Achromatopsia is a rare autosomal recessive cone disorder characterized by color vision defects, photophobia, nystagmus, and severely reduced visual acuity. The disease is caused by mutations in genes encoding crucial components of the cone phototransduction cascade (CNGA3, CNGB3, GNAT2, PDE6C, and PDE6H) or in ATF6, involved in the unfolded protein response. CNGB3 encoding the beta subunit of the cyclic nucleotide-gated ion channel in cone photoreceptors is the major achromatopsia gene. Here, we present a comprehensive spectrum of CNGB3 mutations and their prevalence in a cohort of 1074 independent families clinically diagnosed with achromatopsia. Of these, 485 (45.2%) carried mutations in CNGB3. We identified a total of 98 different potentially disease-causing CNGB3 variants, 58 of which are novel. About 10% of patients with CNGB3 mutations only harbored a single heterozygous variant. Therefore, we performed quantitative real-time PCR in 43 of such single heterozygotes in search of the missing allele, followed by microarray-based comparative genomic hybridization and breakpoint mapping. We discovered nine different heterozygous copy number variations encompassing one to 10 consecutive exons in 16 unrelated patients. Moreover, one additional patient with a homozygous CNGB3 deletion encompassing exons 4-18 was identified, highlighting the importance of CNV analysis for this gene.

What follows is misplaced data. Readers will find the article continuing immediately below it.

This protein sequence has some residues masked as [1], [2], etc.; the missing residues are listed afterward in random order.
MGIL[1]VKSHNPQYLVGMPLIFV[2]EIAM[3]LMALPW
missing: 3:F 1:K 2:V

Keywords: CNGB3; achromatopsia; copy number variations; mutation spectrum and prevalence.
© 2017 Wiley Periodicals, Inc.